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Laparoscopic Gallbladder Surgery

The medical term for surgical removal of the gallbladder is cholecystectomy. Typically, the operation is an outpatient procedure, often done in a day surgery center. Laparoscopic surgery simply means a camera and thin, long instruments are used to perform the operation. A general anesthetic is required. Procedure time averages 30 minutes. There are 4 small incisions, but no stitches or bandages. Patients are usually home about 2 hours after the operation.

A pain pill is prescribed, though ibuprofen or acetaminophen may be all that is required.

Laparoscopic diagram

Recovery From Laparoscopic Surgery

Recovery usually takes 1-2 weeks, though many patients are back to work in a few days. Light exercise may begin in 10 days-2 weeks. Abdominal exercises and very heavy lifting are limited for one month.

Though the gallbladder clearly serves a function, the vast majority of patients have no side effects from its removal. About 5% of patients notice loose stools after gallbladder surgery. This occurs shortly after meals and is reversible.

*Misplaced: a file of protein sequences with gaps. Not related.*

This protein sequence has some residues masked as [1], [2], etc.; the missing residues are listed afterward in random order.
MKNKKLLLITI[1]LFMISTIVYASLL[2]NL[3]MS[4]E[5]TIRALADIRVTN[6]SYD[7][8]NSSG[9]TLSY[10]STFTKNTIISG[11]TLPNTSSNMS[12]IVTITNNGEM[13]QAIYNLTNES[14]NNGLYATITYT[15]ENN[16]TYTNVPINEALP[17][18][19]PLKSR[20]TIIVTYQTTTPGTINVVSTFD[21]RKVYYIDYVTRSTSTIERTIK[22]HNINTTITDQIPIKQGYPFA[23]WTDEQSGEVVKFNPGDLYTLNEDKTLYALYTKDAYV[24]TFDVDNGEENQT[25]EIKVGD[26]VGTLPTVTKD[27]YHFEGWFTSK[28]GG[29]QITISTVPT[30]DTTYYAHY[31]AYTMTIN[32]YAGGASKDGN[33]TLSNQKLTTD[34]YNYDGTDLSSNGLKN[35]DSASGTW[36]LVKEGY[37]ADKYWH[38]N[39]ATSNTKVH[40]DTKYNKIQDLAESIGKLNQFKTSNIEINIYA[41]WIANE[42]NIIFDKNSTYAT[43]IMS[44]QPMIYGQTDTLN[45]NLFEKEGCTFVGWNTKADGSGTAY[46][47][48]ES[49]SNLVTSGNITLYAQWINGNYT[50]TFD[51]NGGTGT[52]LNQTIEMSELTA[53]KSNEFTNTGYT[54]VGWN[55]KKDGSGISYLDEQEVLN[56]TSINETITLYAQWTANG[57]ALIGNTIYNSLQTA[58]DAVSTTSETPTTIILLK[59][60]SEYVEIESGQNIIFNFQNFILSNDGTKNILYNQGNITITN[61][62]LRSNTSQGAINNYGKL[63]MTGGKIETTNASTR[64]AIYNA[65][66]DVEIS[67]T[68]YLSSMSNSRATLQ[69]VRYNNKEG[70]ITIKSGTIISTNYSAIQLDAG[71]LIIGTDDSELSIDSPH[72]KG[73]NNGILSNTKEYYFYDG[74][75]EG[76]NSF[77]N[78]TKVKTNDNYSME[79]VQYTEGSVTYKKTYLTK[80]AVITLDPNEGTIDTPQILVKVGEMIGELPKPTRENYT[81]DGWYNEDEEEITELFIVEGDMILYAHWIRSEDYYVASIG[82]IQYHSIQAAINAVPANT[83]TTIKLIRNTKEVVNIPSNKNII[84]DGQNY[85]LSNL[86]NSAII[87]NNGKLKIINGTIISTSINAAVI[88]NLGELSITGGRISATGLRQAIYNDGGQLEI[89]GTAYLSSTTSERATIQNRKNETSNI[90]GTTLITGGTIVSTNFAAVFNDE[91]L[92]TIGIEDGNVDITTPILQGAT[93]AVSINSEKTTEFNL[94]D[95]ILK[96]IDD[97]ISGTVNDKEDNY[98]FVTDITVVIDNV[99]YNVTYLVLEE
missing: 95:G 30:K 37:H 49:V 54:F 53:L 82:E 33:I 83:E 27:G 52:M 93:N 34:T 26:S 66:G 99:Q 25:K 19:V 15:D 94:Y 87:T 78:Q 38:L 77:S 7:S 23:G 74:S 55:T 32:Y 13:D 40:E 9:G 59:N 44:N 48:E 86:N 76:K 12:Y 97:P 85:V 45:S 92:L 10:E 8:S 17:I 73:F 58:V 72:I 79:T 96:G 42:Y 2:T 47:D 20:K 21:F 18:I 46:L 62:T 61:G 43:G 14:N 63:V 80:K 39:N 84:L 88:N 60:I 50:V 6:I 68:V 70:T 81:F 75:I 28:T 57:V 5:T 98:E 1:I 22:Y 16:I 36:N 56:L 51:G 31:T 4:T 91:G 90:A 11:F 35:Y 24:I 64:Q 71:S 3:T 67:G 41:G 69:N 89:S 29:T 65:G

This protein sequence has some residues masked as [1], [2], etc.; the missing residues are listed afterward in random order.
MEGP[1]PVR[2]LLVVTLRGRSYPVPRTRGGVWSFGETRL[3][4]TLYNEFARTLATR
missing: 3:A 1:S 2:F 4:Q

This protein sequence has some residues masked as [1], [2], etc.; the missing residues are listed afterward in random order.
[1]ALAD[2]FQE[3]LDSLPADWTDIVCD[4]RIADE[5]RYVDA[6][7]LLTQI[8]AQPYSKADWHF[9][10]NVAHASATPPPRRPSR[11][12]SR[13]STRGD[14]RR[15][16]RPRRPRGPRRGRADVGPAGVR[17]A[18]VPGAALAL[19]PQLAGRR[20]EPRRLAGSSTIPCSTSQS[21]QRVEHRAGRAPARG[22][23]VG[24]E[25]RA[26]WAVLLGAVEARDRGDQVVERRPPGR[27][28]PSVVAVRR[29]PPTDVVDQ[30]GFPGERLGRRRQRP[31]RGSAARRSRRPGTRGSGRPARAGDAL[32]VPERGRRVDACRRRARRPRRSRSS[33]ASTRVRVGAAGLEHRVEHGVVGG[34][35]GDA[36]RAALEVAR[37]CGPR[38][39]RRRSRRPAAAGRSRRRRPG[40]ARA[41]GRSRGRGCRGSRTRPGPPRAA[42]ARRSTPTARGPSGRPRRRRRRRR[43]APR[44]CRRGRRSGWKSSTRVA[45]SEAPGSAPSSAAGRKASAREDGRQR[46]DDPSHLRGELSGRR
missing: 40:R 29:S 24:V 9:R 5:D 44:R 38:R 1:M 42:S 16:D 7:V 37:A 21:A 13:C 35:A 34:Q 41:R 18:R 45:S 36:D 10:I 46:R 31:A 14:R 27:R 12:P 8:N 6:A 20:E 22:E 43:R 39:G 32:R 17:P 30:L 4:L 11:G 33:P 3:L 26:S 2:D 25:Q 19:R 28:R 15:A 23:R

Complications From Laparoscopic Gallbladder Surgery Are Rare

Risks such as bleeding or infection occur in less than 1/100 patients. Leakage of bile from the liver bed can occur 2-7 days after surgery. The incidence is less than 1/100 but typically requires readmission to the hospital for treatment.

Another rare situation after cholecystectomy occurs if a stone had already passed into the bile duct prior to surgery, but goes undetected due to its small size. This stone may subsequently pass without incident, but occasionally symptoms require a non-surgical procedure to remove the stone. The risk of this is also approximately 1/100. All patients have an xray performed during surgery(cholangiogram) to look for bile duct stones, though a stone can go undetected by this test as well. Symptoms from a bile duct stone can occur days or years after the operation.

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